Grand Canyon Hiking and Backpacking Trips:

3 Days on the Edge: South Bass & Tonto trails to Copper Canyon - June 2010
Doug and David

The Unsuccessful Return: Kanab Wilderness area - September 2010
Doug and Brian

Grand Canyon Hike Photo: Shade under sandstone ledges in Copper Canyon, south rim, the Grand Canyon

My (Doug's) June trip to the Grand Canyon was supposed to be a wonderful repeat trip of the Royal Arch/Elves Chasm loop with my son, David. Instead, it turned into a 3 day grueling ordeal, plagued by extreme temperatures soaring into the 130-140 degree range, dehydration, heat exhaustion, heat cramps and almost not being able to find water.

We had known it was going to be hot (hiking in GC is not recommended for June, July and August and this was the first week in June), so we planned to leave early in the morning, cache water for the way out and carry extra water. But, as it turned out, on the first morning we did not leave early enough or carry enough extra water to compensate for the early season heat wave that blanketed the Grand Canyon that week. The first day's hike was down the South Bass trail from the trailhead at the rim to the Tonto, then over to Copper Canyon. Instead of 5-6 hours, it took a total of 13 hours, as the heat took its toll, requiring a much slower pace and frequent stops at the end get out of the intense heat. Late in the afternoon, I went ahead, sans pack, to replenish our water, while David stayed behind, under our tarp and out of the direct sun and heat, with our gear. When I got down to the dry creekbed at the Copper Canyon crossing, which turned out to be about a mile from where I left David, I first looked upstream for water. Finding none, I headed downstream for about 30 minutes, to a "reliable" spring in the lower part of the drainage and, there, got hit by a bomb ... it too was bone dry. Fortunately, 20 and 30 minutes further on down, I finally found 2 pools of water. But those 20-30 minutes "on the edge", coupled with the heat and exhaustion of the long day, plus the fact that I was separated from my hiking partner (and that hiking partner was my son!), for almost 3 hours, had taken a toll on my psyche. This was the first time in 30 Grand Canyon hikes (plus even more mountaineering climbs and hikes) that I had ever had to separate from my partner in a time of stress.

We took a much needed recovery day on Day 2 ... resting, hiding from the sun's heat. We had set up our tarp under a ledge in upper Copper. Inside, protected in shade, the temperature stayed in the mid-90's, 'balmy' compared to outside in the direct sun. Outside, the thermometer on my pack "topped out" at 120 degrees at 11am and didn't drop under 120 until just after 5pm. Inside, we rested, slept, read and talked about how to proceed. Our choices for Day 3 were to either continue on, or turn back and retrace our first day's footsteps to the rim. If we continued on, we would have had a long day of more intense heat to the end of the Tonto at Garnet, then down and over to the Colorado River at Toltec beach, with no potable water (beyond what we would carry) in between. And the fact that we were having to take an unplanned layover day in Copper Canyon meant we would have to forgo one of our two major objectives of the trip, Elves Chasm or the Royal Arch. The decision was obvious and we made it together ... the known - the long, hard, hot climb out, back across the Tonto and up the South Bass to the rim.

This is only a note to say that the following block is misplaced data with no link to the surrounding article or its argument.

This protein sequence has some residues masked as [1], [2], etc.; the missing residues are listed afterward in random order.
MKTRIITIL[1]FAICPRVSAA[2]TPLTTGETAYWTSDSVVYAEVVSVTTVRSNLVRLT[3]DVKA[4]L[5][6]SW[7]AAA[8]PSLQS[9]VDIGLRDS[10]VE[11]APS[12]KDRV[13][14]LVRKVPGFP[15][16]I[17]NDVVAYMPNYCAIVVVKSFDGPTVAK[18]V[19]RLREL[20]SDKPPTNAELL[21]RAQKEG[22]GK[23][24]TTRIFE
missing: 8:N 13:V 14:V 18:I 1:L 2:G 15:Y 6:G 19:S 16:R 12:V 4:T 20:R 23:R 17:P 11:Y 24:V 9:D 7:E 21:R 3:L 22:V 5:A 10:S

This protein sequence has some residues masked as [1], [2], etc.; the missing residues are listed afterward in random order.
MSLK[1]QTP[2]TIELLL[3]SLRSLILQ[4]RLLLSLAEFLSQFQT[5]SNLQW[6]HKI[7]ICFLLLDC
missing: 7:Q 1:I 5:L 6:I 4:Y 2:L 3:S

Day 3. In spite of leaving at pre-dawn and knowing we would hit a critical point when we would start climbing in altitude, meaning we would also start climbing out of the heat, before noon, we still experienced more heat exhaustion and heat cramps, an indication that day 1 really had taken a physical toll that required more than one day's recovery. In the end, what took 13 hours to go down took 12 hours to come back up. On a lighter note, during a long, much needed rest stop only 1,000 feet below the rim, we donated most of our week's worth of food (including a pint of 151 proof rum) to the javelinas and other critters of the trail, to cut pack weights. I buried it as best as I could in a small crevasse, but I can only imagine that there was quite a food orgy in spite of my efforts to "leave no trace."

Exhausted, we finally reached the rim, loaded the car and started the 2+ hour drive from the remote South Bass trailhead back to Grand Canyon Village. We rested overnight before heading home, via Glenwood Springs, CO and its Hot Springs pool.

In September I attempted to return to the Canyon, with Brian, choosing a familiar area and trails we had visited in 2004 - the Kanab wilderness area. But it was too soon after the events of the June trip ... the memories were still too raw ... the body had healed but the mind and spirit had not. So we shortened what was planned as a 6 day, 5 night hike into 3 days and just 2 nights. The Grand Canyon, at this point, was no longer a place to rekindle and replenish my spirit. The magic was not gone, but had receded to a dark place.

... I will heal my mind and spirit, I will re-find that magic and I will return to the Canyon.

Limited South Bass - Copper Canyon photos, with captions and slideshow, are available.

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